5 Insta-Worthy Lighthouses To Add To Your Travel List In Sri Lanka
Sri Lanka has always been an important maritime stop due to its central location and its role in the Silk Route, as a result, the country was colonised thrice over by different foreign powers: the Portuguese, Dutch and British. The Portuguese built forts which the Dutch further fortified, and you can click here for a list of Sri Lanka’s ancient forts. If you are interested in history and enjoy travelling you will definitely love visiting these lighthouses in Sri Lanka.
Great Basses Reef Lighthouse
This is perhaps the most interesting of Sri Lanka’s lighthouses; the Great Basses Reef Lighthouse is situated 13km off the coast of Yala National Park on the south of the island, and it is one of the few offshore lighthouses in the whole of Asia. Construction for the lighthouse began in 1870 and was completed 3 years later when Sri Lanka was still a colony of Britain. The lighthouse itself is very beautiful as its white tower is set against the azure ocean, but an added bonus is that the reef around the lighthouse is teeming with different species of coral and fish, so when you’re there you must go snorkelling.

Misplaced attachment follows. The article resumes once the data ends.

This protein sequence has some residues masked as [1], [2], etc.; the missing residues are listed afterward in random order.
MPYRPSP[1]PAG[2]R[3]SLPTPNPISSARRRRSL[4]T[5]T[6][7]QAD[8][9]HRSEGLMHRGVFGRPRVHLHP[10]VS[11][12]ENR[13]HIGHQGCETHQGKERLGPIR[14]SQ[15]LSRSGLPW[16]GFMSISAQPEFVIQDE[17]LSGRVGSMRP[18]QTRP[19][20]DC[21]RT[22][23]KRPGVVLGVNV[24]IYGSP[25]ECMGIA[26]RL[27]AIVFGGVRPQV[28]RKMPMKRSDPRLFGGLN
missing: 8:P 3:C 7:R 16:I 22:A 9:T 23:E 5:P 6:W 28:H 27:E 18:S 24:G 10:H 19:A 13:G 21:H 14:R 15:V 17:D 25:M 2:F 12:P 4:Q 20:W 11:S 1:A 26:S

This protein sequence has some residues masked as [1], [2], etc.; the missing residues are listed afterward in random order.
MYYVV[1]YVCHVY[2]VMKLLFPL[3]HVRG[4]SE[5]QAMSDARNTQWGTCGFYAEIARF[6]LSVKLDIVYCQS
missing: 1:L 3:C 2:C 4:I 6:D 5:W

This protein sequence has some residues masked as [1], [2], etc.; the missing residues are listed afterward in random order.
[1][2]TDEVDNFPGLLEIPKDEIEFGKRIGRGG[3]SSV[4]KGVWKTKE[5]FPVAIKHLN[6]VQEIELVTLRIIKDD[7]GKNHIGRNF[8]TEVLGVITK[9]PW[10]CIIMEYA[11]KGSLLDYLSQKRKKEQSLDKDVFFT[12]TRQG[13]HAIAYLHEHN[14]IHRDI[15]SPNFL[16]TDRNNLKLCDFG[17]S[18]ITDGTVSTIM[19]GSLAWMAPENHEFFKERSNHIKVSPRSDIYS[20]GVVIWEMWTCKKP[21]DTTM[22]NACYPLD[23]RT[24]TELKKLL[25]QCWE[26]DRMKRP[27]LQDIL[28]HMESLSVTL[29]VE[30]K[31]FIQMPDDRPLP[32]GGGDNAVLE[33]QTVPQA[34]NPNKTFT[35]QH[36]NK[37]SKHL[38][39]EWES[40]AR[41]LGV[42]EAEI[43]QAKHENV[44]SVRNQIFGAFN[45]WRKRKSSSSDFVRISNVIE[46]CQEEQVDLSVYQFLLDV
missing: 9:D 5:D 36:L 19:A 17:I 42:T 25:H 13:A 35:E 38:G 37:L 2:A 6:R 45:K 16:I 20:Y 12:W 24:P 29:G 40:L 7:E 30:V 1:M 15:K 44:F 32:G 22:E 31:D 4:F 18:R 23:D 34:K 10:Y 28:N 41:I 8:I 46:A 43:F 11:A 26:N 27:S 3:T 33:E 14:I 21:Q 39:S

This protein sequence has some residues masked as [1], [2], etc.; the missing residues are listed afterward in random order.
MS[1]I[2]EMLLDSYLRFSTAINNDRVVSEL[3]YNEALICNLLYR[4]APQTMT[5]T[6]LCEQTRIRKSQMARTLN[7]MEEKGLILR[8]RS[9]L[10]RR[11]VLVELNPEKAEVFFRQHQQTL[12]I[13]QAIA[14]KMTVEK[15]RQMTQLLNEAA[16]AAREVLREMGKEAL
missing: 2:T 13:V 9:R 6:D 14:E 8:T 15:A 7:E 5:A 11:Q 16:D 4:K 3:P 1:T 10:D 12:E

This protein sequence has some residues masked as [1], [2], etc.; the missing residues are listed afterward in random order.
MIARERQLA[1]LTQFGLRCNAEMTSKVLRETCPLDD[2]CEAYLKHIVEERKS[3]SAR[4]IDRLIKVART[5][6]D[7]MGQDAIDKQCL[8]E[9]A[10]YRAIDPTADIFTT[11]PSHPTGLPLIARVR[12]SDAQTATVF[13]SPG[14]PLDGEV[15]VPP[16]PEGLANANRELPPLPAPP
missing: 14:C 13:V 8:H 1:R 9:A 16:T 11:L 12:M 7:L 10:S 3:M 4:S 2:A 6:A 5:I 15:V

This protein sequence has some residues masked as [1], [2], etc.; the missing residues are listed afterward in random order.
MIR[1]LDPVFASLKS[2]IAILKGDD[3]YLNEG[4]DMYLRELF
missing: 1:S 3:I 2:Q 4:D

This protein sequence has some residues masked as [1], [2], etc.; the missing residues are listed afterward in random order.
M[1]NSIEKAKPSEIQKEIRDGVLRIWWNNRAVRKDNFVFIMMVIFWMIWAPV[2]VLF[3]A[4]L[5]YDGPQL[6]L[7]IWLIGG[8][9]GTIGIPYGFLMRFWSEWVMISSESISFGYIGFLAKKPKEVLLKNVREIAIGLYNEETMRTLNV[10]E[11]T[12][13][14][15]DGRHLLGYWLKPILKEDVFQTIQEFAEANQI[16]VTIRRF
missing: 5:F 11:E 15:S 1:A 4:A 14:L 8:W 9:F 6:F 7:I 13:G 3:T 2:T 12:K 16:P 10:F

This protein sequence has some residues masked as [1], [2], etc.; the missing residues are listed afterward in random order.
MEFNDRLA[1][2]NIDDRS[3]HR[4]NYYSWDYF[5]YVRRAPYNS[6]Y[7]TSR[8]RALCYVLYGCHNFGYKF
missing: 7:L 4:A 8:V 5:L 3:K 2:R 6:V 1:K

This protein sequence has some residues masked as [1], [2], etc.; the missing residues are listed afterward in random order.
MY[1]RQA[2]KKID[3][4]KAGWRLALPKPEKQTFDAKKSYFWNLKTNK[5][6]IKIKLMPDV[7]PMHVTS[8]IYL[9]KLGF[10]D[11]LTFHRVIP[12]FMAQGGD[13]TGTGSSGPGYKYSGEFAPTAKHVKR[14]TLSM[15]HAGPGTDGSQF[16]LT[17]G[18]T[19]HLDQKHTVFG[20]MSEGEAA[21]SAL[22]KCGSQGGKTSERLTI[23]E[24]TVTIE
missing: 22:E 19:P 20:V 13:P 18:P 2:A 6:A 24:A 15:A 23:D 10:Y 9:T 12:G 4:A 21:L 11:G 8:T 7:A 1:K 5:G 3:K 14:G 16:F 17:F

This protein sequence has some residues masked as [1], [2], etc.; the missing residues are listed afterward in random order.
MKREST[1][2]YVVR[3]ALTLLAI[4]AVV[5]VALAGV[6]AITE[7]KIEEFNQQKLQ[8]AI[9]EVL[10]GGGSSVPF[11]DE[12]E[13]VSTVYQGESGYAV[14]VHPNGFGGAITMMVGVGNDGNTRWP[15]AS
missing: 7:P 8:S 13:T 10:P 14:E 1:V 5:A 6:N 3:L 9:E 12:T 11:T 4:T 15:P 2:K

Dondra Head Lighthouse
Proudly known as Sri Lanka’s tallest lighthouse, the Dondra Head Lighthouse, located in the Matara district at the southernmost point of the island, was constructed in 1890 with materials that were imported from all over the UK. The lighthouse has withstood the test of time, and today it stands tall dwarfing its surrounding coconut trees, making it a picturesque spot.
The Batticaloa Lighthouse is a relatively new one- built in 1913- and one of the country’s smaller lighthouses. It is just 5km from Batticaloa town and it is surrounded by the lagoon. One way to get to the lighthouse is by boat, which is a must in Sri Lanka because the mangroves of the lagoon are home to some endemic animals and plants.
The Colombo Lighthouse was constructed in 1952 after the Old Colombo Lighthouse was deactivated when skyscrapers obstructed its light. The Colombo Lighthouse was opened by the first Prime Minister of Ceylon. There are four statues of lions at the base of the tower which is 95ft tall. It had a panoramic view of the ocean making it a popular landmark, however, during the Civil War, the area was closed off since it was opposite a naval base. Today, the lighthouse is still functional and people can visit it, but it is no longer close to the ocean due to the construction of the Colombo Port City.
Galle Lighthouse, also known as Point de Galle Light, is an onshore lighthouse situated within the Galle Fort. This is Sri Lanka’s oldest light station, dating back to 1848. The lighthouse that stands today, however, is not the original one; the one you see today was built in 1939 after the first lighthouse was destroyed in 1934 by a fire. Nevertheless, this lighthouse is unique because of its location, and it is still functional as it is at the southern end of the ramparts. You should go to the ramparts in the evening and watch the sunset from there, washing the lighthouse is a pinkish glow.